The Environmental Protection Agency (EPA) has frozen all new grants and contracts and banned its employees from talking about it with the press or public.
President Donald Trump's administration has placed certain restrictions on several federal offices to keep some employees from communicating with the public through unofficial channels, news reports said Tuesday.
During a daily briefing on Tuesday, White House press secretary Sean Spicer declined to comment on the EPA ban in particular, reported The Huffington Post. The orders are expected to have a significant impact on the EPA as it holds contracts with outside vendors for services ranging from research to engineering. The prohibition came after the official account of the National Park Service, a bureau of the department, retweeted a pair of posts to its 315,000 followers that seemed to be a swipe at Trump on his initial day in office. The freeze includes the issuance of press releases and EPA social media accounts.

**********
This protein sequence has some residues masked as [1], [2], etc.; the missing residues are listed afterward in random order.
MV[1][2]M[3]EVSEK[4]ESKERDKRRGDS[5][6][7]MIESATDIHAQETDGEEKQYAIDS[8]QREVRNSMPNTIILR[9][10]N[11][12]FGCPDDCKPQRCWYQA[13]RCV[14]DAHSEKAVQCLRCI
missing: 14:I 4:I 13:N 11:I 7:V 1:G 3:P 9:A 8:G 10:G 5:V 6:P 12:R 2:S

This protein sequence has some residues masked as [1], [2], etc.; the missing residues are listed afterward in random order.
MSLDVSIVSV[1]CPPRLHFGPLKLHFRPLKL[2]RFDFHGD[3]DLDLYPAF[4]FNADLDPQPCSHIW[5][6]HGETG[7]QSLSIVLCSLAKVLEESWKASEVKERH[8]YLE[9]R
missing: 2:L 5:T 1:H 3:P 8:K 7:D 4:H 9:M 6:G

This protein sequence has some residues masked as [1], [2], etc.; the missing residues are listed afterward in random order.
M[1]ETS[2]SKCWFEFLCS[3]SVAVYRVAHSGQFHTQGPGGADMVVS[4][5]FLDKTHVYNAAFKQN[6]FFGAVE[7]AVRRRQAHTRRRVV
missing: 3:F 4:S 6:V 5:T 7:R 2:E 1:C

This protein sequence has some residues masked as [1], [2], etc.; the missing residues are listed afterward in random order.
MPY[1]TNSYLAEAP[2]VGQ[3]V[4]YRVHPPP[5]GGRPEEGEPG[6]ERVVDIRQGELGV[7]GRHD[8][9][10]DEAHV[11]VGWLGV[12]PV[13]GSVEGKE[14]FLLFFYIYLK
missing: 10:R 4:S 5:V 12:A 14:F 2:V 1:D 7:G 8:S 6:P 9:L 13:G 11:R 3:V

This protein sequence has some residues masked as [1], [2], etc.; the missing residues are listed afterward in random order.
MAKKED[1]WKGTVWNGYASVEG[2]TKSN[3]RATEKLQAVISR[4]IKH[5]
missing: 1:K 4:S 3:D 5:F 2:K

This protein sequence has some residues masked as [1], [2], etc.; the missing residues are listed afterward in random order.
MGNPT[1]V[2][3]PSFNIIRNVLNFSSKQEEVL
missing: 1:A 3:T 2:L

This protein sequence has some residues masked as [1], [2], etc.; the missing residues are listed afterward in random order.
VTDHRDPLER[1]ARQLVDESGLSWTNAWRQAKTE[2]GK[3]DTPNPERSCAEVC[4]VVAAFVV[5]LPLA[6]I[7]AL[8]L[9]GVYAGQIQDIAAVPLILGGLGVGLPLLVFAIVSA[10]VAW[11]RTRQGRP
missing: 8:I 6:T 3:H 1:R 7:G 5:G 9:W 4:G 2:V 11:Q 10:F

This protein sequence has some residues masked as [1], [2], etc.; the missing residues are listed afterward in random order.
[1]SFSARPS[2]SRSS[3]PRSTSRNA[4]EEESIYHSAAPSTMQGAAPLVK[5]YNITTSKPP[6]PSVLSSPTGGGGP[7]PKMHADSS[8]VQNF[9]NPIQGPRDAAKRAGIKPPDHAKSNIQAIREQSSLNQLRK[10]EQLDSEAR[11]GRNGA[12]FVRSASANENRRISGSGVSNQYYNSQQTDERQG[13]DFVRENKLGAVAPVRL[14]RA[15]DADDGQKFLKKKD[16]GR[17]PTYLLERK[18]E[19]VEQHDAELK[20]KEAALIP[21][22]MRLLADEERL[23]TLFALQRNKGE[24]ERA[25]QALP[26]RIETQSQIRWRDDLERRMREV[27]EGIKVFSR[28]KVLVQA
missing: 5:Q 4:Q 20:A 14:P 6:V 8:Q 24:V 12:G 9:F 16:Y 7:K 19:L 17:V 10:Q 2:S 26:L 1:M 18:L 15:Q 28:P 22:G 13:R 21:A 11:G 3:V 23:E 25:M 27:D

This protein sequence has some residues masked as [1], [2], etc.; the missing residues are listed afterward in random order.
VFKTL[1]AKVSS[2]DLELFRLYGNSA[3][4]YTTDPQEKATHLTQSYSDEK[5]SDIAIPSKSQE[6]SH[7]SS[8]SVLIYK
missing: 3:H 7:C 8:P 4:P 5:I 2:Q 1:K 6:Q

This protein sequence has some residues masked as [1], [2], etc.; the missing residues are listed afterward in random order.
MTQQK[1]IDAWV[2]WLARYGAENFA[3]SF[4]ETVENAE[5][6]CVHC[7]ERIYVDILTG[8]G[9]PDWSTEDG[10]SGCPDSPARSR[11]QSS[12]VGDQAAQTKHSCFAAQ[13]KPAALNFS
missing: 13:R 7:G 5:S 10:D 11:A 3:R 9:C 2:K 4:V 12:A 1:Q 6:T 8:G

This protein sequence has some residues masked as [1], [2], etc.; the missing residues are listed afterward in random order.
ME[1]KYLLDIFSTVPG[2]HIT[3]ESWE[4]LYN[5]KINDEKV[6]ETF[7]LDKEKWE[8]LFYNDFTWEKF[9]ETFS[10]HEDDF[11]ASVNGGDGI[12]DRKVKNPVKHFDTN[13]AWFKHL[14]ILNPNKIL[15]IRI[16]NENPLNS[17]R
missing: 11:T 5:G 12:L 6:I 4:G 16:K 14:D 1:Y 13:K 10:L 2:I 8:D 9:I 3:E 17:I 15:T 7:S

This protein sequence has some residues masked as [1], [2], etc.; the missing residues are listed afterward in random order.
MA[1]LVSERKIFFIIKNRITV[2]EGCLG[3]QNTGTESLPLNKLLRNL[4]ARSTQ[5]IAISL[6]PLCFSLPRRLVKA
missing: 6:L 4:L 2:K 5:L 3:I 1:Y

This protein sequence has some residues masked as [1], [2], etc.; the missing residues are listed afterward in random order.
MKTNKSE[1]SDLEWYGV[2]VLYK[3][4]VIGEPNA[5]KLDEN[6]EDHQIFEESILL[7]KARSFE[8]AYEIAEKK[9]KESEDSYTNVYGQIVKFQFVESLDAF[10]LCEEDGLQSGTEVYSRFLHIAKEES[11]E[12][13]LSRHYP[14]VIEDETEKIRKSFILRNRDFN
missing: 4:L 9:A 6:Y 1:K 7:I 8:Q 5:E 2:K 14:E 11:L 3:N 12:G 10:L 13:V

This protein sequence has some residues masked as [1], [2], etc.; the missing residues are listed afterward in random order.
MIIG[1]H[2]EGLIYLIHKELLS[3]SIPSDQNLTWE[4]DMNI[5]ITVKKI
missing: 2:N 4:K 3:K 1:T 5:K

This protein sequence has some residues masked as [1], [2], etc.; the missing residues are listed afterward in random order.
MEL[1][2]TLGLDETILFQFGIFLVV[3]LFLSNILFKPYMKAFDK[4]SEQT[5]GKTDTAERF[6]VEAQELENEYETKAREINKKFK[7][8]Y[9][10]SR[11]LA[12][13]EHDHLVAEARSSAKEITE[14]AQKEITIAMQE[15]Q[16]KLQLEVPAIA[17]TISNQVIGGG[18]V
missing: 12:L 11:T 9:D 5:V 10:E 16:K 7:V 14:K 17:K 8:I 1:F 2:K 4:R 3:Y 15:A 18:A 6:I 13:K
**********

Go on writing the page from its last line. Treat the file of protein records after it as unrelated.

Maddow then referred to reports shortly after Trump's election indicating federal agencies-particularly those involved with scientific research-were actively backing up public-facing information in preparation for Trump's presidency.
But the move leaves a bad first impression for state agencies, whose authority EPA administrator nominee Scott Pruitt said he would elevate under Trump.
"Officials at sub-agencies of the Department of Health and Human Services, for example, have been told not to send "any correspondence to public officials" according to a memo shared with HuffPost".
"I will say it's pretty unusual for us to get these kinds of anonymous contacts from people at the agency, which makes me think it's unusual", they said.
The publication goes on to state that it received confirmation of the freeze from a veteran EPA worker who has spent more than 20 years with the agency.
Incoming media requests will be carefully screened.
Myron Ebell, Trump's appointee who oversaw the transition work at the agency and a climate change denier, confirmed the freeze in an interview with ProPublica, but claimed that it was not unprecedented.
An EPA employee told ProPublica that he had never seen anything like this freeze in almost a decade with the agency.
President Donald Trump reads an executive order in the Oval Office of the White House in Washington, D.C., on January 23, 2017.
"The contrast at least with the Obama administration is there weren't, as far as we heard, any gag orders - if anything, there were transparency policies", said Ruch.
Two days before Trump's inauguration, the EPA announced it is spending $95 million for wastewater projects in California, including $6.9 million in the Imperial Valley to help pay for upgrades to the sewage treatment plant in the city of Holtville.